When developing your scripts you can try using the following to avoid having certificates installed and updating the signature each time you change the script.

PS> powershell.exe -noprofile -executionpolicy bypass -file .\script.ps1

This may not be permitted on Corporate laptops which usually have additional security restrictions.

PowerShell Exection Policies

See: About Execution Policies for more details.

PowerShell’s execution policies:

  • Restricted does not permit any scripts to run (.ps1xml, .psm1, .ps1);

  • AllSigned, prevents running scripts that do not have a digital signature;

  • RemoteSigned prevents running downloaded scripts that do not have a digital signature;

  • Unrestricted runs scripts without a digital signature, warning about non-local intranet zone scripts;

  • Bypass allows running of scripts without any digital signature, and without any warnings;

  • Undefined no execution policy is defined;

PowerShell’s execution policy scope:

  • MachinePolicy set by a Group Policy for all users of the computer;

  • UserPolicy set by a Group Policy for the current user of the computer;

  • Process current PowerShell session, environment variable $env:PSExecutionPolicyPreference;

  • CurrentUser affects only the current user, HKEY_CURRENT_USER registry subkey;

  • LocalMachine all users on the current computer, HKEY_LOCAL_MACHINE registry subkey;

By default on a Windows Server the execution policy is, LocalMachine RemoteSigned, but for your Windows Laptop or Desktop it will be LocalMachine Restricted. To change the execution policy, you must start a PowerShell as Administrator and use Set-ExecutionPolicy as shown, you will be prompted to confirm this action.

In a commercial or industrial environment ask your Windows Adminstrator, but company policy may be AllSigned.

# Stops running of downloaded scripts
PS C:\WINDOWS\system32> Set-ExecutionPolicy -ExecutionPolicy RemoteSigned # sets: LocalMachine RemoteSigned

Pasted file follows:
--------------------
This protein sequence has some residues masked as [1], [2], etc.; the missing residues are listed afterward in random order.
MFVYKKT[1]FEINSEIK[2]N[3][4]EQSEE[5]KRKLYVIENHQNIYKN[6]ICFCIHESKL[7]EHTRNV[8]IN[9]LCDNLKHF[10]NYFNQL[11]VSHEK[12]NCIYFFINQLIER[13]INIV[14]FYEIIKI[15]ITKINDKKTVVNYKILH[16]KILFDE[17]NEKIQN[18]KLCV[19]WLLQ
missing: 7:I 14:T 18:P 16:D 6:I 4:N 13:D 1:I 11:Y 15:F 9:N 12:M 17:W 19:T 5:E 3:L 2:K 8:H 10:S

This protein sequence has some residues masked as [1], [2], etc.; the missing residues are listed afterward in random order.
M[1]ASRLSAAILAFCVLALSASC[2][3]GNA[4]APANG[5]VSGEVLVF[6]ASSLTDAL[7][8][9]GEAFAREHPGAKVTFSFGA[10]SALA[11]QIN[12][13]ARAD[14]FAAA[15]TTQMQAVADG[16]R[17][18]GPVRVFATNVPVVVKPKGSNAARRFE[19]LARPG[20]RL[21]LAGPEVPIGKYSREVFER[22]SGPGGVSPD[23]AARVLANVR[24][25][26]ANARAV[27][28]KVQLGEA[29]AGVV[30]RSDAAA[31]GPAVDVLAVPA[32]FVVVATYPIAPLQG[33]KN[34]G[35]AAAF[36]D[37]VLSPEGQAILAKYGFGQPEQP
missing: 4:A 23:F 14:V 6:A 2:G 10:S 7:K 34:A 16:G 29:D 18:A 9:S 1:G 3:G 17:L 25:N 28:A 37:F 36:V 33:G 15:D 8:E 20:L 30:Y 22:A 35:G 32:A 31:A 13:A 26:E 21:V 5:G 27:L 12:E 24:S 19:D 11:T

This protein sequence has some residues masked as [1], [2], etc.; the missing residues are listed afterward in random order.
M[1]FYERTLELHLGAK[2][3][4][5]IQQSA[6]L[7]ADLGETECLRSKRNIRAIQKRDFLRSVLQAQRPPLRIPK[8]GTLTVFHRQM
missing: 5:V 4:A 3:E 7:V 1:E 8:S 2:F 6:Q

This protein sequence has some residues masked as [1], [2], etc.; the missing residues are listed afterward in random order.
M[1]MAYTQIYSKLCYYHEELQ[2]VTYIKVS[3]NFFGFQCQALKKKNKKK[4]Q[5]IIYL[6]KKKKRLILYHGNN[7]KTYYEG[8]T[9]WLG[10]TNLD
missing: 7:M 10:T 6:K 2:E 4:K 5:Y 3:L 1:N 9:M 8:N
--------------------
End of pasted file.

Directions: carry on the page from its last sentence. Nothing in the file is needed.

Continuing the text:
PS C:\WINDOWS\system32> Set-ExecutionPolicy -ExecutionPolicy Restricted   # sets: LocalMachine Restricted
PS C:\WINDOWS\system32> Set-ExecutionPolicy -ExecutionPolicy Undefined    # sets: LocalMachine Undefined
PS C:\WINDOWS\system32> Set-ExecutionPolicy -ExecutionPolicy RemoteSigned -Scope CurrentUser # just me

PS C:\WINDOWS\system32> Set-ExecutionPolicy -ExecutionPolicy AllSigned    # mandate code-signing
PS C:\WINDOWS\system32> Set-ExecutionPolicy -ExecutionPolicy Default      # restore: LocalMachine defaults

Generating and Installing Certificates

This section will show how to use openssl and WLS2 to generate self-signed certificates

To come shortly.

How to sign scripts for your own use.

Draft and not completely finished.

To add a digital signature to a script you must sign it with a code signing certificate:

  • Purchased from a certification authority, which allows executing your script on other computers;

  • A free self-signed certificate which will only work on your computer;

Typically, a self-signed certificate is only used to sign your own scripts and to sign scripts that you get from other sources that you have verified to be safe, and should be used in an industrial or commercial enviroment.

Microsoft’s official guide:

How to get around signed scripts

Some proposals to avoid signing PowerShell scripts.

Some internet posts recommend disabling the execution policy, but I would advise against.

PS C:\WINDOWS\system32> Set-ExecutionPolicy -ExecutionPolicy Unrestricted -Scope LocalMachine
PS C:\WINDOWS\system32> Set-ExecutionPolicy -ExecutionPolicy Unrestricted -Scope CurrentUser
PS C:\WINDOWS\system32> Set-ExecutionPolicy -ExecutionPolicy Unrestricted